“I hope that people will finally come to realize that there is only one ‘race’ – the human race – and that we are all members of it.” – Margaret Atwood
Ideally, racial/ethnic diversity in the United States military should match that of the civilian population. While the Department of Defense has made great strides in diversifying the military racially and ethnically, minorities still don’t see many leaders like themselves and their careers are often limited.
Racism is discrimination or harassment based on one’s race or ethnicity. Xenophobia generally means to fear and/or hate strangers, foreigners or anything that is different from your own culture and experiences. Minority service members experience both every day both. In some cases it’s direct verbal and/or physical abuse and in others its much more subtle.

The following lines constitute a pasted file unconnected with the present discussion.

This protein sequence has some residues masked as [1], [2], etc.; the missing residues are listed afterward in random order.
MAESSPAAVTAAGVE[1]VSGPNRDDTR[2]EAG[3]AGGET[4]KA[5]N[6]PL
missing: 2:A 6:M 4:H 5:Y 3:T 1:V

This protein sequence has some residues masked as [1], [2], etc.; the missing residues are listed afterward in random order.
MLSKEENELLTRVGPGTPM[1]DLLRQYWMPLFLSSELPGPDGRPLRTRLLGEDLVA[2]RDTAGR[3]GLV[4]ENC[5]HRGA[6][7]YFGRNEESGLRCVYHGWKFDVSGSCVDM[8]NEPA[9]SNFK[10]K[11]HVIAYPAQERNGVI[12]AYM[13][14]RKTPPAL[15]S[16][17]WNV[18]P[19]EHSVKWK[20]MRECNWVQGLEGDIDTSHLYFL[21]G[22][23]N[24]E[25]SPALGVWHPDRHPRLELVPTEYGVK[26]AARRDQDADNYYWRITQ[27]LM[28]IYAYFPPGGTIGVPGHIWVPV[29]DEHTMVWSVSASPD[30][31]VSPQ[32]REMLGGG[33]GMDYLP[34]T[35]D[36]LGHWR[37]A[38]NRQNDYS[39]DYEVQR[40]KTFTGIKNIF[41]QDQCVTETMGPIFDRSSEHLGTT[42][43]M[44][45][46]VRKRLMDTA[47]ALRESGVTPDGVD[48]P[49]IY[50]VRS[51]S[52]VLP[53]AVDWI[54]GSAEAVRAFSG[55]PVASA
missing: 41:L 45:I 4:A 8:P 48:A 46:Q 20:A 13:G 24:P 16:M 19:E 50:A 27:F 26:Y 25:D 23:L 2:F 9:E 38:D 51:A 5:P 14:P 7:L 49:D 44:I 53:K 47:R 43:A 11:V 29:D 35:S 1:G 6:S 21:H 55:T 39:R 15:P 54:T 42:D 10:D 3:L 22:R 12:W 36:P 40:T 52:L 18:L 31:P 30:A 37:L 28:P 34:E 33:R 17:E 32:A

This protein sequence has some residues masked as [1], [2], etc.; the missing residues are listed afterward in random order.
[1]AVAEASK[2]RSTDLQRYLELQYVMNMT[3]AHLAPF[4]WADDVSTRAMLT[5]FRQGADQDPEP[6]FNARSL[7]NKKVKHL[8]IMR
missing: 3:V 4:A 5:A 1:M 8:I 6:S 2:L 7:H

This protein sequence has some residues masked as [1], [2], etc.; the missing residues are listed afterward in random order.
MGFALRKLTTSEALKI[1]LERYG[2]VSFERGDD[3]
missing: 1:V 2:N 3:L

Racial/ethnic minorities are largely underrepresented among senior noncommissioned officers and flag/general officers in most of the services, compared to the ranks below. This is true across all service branches. Among senior enlisted noncommissioned officers, racial and ethnic minorities are underrepresented in the Air Force, Coast Guard and the Navy.
The United States and its military struggle with xenophobia, especially after the attacks of September 11th. Arab Americans – service members and civilians – have become the largest target, even though many were born in America and nearly 82% are citizens.
The US Census classifies Arabs as white. The US military also classifies Arabs as white, so it is nearly impossible to gain data about the Arab American experience within the ranks. Many Arab American service members use this as an opportunity to “pass,” a term typically used by people of mixed race/ethnicity that describes their desire to blend into the white majority to avoid racism based on their true ethnicity.